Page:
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Music stars attack Google over piracy

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#1 +Frank B.

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Posted 25 July 2012 - 10:58

Pete Townshend and Brian May attack Google over piracy

Pete Townshend of The Who and Brian May of Queen today lead a group of rock and pop stars in a public attack on internet search engines like Google for helping users get access to pirate copies of their music.

Sir Elton John, Lord Lloyd Webber and the rapper Tinie Tempah are among other leading musical figures who have signed a letter to the Daily Telegraph calling for more action to tackle the illegal copying and distribution of music.

Robert Plant of Led Zeppelin, the producer Simon Cowell, and Professor Green, another rapper, are also among the signatories.

The letter, which will also be sent to David Cameron this week, highlights the role that search engines can play in giving people access to illegal copies.

Search engines must “play their part in protecting consumers and creators from illegal sites,” the signatories say, adding that broadband companies and online advertisers must also do more to prevent piracy.

The intervention is the latest phase of a public row between the British music industry and Google, the world’s biggest internet search engine.

The BPI, the music industry body, has accused Google of making it easy for users to find links to filesharing websites where they can download pirate music freely.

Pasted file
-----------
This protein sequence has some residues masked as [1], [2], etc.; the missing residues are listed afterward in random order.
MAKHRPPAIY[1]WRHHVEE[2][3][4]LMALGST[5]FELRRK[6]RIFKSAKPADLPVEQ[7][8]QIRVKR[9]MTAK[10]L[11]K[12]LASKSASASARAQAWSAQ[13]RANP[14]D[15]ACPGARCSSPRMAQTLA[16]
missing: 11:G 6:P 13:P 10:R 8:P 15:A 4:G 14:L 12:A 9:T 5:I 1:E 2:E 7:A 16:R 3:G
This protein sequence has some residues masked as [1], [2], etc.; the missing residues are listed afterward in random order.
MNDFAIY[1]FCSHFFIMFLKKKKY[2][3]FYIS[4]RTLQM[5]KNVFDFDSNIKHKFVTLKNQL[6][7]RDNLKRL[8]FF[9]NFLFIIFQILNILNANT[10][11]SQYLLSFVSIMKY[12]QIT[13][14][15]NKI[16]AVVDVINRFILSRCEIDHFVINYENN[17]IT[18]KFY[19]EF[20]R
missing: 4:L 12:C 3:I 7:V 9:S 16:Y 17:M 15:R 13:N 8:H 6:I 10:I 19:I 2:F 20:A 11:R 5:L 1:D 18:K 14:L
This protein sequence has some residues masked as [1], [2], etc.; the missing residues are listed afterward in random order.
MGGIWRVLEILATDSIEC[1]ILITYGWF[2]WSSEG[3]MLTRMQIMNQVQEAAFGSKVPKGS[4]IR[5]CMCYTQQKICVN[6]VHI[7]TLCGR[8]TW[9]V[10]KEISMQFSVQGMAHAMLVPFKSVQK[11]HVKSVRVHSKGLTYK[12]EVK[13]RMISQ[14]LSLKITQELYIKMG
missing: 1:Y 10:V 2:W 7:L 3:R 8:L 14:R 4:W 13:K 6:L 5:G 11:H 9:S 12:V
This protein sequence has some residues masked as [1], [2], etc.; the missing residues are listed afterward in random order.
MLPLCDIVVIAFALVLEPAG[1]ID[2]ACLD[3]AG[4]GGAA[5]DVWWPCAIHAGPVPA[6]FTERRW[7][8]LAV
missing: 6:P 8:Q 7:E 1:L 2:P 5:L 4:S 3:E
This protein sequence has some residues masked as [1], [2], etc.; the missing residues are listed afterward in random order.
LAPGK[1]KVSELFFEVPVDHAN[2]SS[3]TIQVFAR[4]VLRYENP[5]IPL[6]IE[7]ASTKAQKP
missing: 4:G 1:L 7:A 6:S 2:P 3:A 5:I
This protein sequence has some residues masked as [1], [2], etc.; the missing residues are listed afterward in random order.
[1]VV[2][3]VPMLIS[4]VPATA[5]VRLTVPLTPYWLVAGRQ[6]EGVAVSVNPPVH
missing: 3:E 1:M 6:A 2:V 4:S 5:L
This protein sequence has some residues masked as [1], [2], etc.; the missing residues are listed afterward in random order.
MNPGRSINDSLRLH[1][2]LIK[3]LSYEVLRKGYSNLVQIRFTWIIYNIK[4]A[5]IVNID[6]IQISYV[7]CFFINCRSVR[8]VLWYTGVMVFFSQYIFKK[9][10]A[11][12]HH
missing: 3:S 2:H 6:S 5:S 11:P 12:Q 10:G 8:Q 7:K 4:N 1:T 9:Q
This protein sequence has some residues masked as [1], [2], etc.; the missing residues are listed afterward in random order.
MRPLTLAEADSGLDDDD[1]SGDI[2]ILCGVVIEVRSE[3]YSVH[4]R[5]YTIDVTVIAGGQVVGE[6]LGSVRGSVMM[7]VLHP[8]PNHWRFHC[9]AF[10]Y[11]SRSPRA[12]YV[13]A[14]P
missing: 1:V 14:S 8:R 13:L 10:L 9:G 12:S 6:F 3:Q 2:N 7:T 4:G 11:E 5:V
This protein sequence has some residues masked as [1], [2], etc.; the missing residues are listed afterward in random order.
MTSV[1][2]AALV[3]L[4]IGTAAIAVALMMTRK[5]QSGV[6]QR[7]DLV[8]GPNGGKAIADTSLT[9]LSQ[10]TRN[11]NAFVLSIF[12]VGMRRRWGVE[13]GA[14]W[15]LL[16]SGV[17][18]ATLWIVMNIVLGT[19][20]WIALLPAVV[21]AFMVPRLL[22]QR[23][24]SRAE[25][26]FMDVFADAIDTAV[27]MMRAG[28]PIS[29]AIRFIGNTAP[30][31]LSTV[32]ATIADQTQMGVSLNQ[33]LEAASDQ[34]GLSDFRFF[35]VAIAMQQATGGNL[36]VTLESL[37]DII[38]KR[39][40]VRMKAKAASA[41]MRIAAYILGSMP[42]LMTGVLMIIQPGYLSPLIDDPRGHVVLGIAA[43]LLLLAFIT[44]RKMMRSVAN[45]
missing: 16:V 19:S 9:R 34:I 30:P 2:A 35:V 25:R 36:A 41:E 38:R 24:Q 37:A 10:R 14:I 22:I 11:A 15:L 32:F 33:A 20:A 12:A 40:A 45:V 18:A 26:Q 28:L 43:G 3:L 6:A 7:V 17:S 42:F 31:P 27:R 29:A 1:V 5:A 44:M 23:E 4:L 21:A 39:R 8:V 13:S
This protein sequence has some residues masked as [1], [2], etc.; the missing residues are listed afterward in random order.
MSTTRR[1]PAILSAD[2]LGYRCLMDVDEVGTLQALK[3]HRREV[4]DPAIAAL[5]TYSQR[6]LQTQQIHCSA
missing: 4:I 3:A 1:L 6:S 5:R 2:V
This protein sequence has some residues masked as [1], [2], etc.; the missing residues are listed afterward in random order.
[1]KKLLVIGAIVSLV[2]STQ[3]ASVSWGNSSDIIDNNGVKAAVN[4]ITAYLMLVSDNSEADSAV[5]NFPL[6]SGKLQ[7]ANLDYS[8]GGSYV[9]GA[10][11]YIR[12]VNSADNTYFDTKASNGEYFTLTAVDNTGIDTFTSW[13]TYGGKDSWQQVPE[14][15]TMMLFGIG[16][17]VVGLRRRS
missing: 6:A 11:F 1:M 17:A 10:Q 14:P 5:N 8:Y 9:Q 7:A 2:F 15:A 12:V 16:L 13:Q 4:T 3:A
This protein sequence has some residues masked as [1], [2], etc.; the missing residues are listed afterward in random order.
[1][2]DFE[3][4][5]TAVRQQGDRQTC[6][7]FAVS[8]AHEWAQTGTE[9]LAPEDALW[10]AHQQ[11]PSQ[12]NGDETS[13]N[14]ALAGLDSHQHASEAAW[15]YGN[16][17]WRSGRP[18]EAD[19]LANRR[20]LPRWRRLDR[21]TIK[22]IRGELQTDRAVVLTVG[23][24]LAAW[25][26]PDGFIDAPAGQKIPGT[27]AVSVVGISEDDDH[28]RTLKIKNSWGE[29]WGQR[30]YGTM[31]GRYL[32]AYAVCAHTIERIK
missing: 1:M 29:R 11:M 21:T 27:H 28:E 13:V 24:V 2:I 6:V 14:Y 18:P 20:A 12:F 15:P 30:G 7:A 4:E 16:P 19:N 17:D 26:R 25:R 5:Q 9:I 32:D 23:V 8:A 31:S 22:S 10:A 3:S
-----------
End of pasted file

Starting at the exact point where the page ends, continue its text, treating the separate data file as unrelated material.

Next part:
Google denies supporting piracy and says it removes millions of links a month from its listings after requests from music publishers.

The stars’ letter also urges ministers to move more quickly to implement anti-piracy laws passed two years ago.

The 2010 Digital Economy Act set out plans to send people downloading pirate material to be sent warning letters and potentially have their internet access cut off. Those plans will not be implemented until 2014.

The stars’ letter points out that the London Olympics will put new global attention on Britain’s creative industries, and argues that the country is well-placed to increase its exports from the music industry.

“We can realise this potential only if we have a strong domestic copyright framework, so that UK creative industries can earn a fair return on their huge investments creating original content,” the signatories say, calling for illegal activity online to be “pushed to the margins”.

They add: “The simplest way to ensure this would be to implement swiftly the long overdue measures in the Digital Economy Act 2010 and to ensure broadband providers, search engines and online advertisers play their part in protecting consumers and creators from illegal sites.”

Source: The Telegraph

#2 thealexweb


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Posted 25 July 2012 - 11:00

Once Digital Britain is implemented we'll have one of the most draconian anti-file sharing systems in the world, what more do they want? -.-

#3 Praetor


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Posted 25 July 2012 - 11:00

oh dear...

EDIT: eh i just realized it's been 10 years since I've joined Neowin (05/06/2012). Congrats me!

#4 georgevella


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Posted 25 July 2012 - 11:19

Itt's their product really so I get it why they want to do this, but, it's bordering on censorship.

#5 He's Dead Jim

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Posted 25 July 2012 - 11:28